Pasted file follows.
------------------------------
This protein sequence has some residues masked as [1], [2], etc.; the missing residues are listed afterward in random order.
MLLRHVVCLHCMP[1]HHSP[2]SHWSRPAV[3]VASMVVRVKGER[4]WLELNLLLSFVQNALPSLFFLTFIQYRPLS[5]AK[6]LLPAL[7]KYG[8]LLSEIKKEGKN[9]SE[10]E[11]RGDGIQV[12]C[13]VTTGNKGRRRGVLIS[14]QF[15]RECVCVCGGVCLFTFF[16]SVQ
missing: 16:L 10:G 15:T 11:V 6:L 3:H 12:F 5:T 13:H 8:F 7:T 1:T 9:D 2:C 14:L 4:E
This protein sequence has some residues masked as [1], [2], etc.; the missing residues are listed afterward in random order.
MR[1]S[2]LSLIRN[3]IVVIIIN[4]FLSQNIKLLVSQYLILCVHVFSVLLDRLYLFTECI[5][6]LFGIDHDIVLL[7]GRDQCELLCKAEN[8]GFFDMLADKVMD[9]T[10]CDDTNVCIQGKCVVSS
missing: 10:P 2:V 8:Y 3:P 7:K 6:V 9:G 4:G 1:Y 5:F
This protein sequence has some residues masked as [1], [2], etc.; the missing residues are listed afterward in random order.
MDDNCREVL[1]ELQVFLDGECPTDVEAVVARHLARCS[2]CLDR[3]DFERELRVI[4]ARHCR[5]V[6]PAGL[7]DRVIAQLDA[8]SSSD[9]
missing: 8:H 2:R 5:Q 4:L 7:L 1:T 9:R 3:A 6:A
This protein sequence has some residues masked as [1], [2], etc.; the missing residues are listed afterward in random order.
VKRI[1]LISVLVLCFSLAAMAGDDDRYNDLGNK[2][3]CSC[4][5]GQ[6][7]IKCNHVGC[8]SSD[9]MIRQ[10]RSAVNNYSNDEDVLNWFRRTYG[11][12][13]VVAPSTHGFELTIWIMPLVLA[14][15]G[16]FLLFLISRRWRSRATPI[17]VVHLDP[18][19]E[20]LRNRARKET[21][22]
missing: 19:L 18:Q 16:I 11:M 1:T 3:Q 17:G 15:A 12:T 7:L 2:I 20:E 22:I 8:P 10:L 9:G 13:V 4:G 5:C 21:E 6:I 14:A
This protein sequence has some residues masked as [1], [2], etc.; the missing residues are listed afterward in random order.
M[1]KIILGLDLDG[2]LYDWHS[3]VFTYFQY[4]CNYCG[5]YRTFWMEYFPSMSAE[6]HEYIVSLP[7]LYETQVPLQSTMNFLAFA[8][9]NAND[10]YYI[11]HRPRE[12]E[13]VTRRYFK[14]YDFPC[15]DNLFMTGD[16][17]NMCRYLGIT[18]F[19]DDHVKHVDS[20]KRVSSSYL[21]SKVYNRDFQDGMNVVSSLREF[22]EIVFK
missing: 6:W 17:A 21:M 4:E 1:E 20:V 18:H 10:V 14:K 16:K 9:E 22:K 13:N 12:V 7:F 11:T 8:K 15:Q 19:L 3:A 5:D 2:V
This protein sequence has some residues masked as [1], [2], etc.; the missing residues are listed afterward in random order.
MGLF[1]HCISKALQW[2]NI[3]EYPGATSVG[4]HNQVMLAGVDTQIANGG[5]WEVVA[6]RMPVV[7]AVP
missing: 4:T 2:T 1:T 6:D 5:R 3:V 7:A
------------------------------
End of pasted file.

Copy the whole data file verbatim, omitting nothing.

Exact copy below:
This protein sequence has some residues masked as [1], [2], etc.; the missing residues are listed afterward in random order.
MLLRHVVCLHCMP[1]HHSP[2]SHWSRPAV[3]VASMVVRVKGER[4]WLELNLLLSFVQNALPSLFFLTFIQYRPLS[5]AK[6]LLPAL[7]KYG[8]LLSEIKKEGKN[9]SE[10]E[11]RGDGIQV[12]C[13]VTTGNKGRRRGVLIS[14]QF[15]RECVCVCGGVCLFTFF[16]SVQ
missing: 16:L 10:G 15:T 11:V 6:L 3:H 12:F 5:T 13:H 8:F 7:T 1:T 9:D 2:C 14:L 4:E
This protein sequence has some residues masked as [1], [2], etc.; the missing residues are listed afterward in random order.
MR[1]S[2]LSLIRN[3]IVVIIIN[4]FLSQNIKLLVSQYLILCVHVFSVLLDRLYLFTECI[5][6]LFGIDHDIVLL[7]GRDQCELLCKAEN[8]GFFDMLADKVMD[9]T[10]CDDTNVCIQGKCVVSS
missing: 10:P 2:V 8:Y 3:P 7:K 6:V 9:G 4:G 1:Y 5:F
This protein sequence has some residues masked as [1], [2], etc.; the missing residues are listed afterward in random order.
MDDNCREVL[1]ELQVFLDGECPTDVEAVVARHLARCS[2]CLDR[3]DFERELRVI[4]ARHCR[5]V[6]PAGL[7]DRVIAQLDA[8]SSSD[9]
missing: 8:H 2:R 5:Q 4:L 7:L 1:T 9:R 3:A 6:A
This protein sequence has some residues masked as [1], [2], etc.; the missing residues are listed afterward in random order.
VKRI[1]LISVLVLCFSLAAMAGDDDRYNDLGNK[2][3]CSC[4][5]GQ[6][7]IKCNHVGC[8]SSD[9]MIRQ[10]RSAVNNYSNDEDVLNWFRRTYG[11][12][13]VVAPSTHGFELTIWIMPLVLA[14][15]G[16]FLLFLISRRWRSRATPI[17]VVHLDP[18][19]E[20]LRNRARKET[21][22]
missing: 19:L 18:Q 16:I 11:M 1:T 3:Q 17:G 15:A 12:T 7:L 2:I 20:E 22:I 8:P 10:L 9:G 13:V 4:G 5:C 21:E 6:I 14:A
This protein sequence has some residues masked as [1], [2], etc.; the missing residues are listed afterward in random order.
M[1]KIILGLDLDG[2]LYDWHS[3]VFTYFQY[4]CNYCG[5]YRTFWMEYFPSMSAE[6]HEYIVSLP[7]LYETQVPLQSTMNFLAFA[8][9]NAND[10]YYI[11]HRPRE[12]E[13]VTRRYFK[14]YDFPC[15]DNLFMTGD[16][17]NMCRYLGIT[18]F[19]DDHVKHVDS[20]KRVSSSYL[21]SKVYNRDFQDGMNVVSSLREF[22]EIVFK
missing: 6:W 17:A 21:M 4:E 1:E 20:V 18:H 10:V 14:K 16:K 9:E 22:K 13:N 12:V 7:F 11:T 8:K 15:Q 19:L 3:A 5:D 2:V
This protein sequence has some residues masked as [1], [2], etc.; the missing residues are listed afterward in random order.
MGLF[1]HCISKALQW[2]NI[3]EYPGATSVG[4]HNQVMLAGVDTQIANGG[5]WEVVA[6]RMPVV[7]AVP
missing: 4:T 2:T 1:T 6:D 5:R 3:V 7:A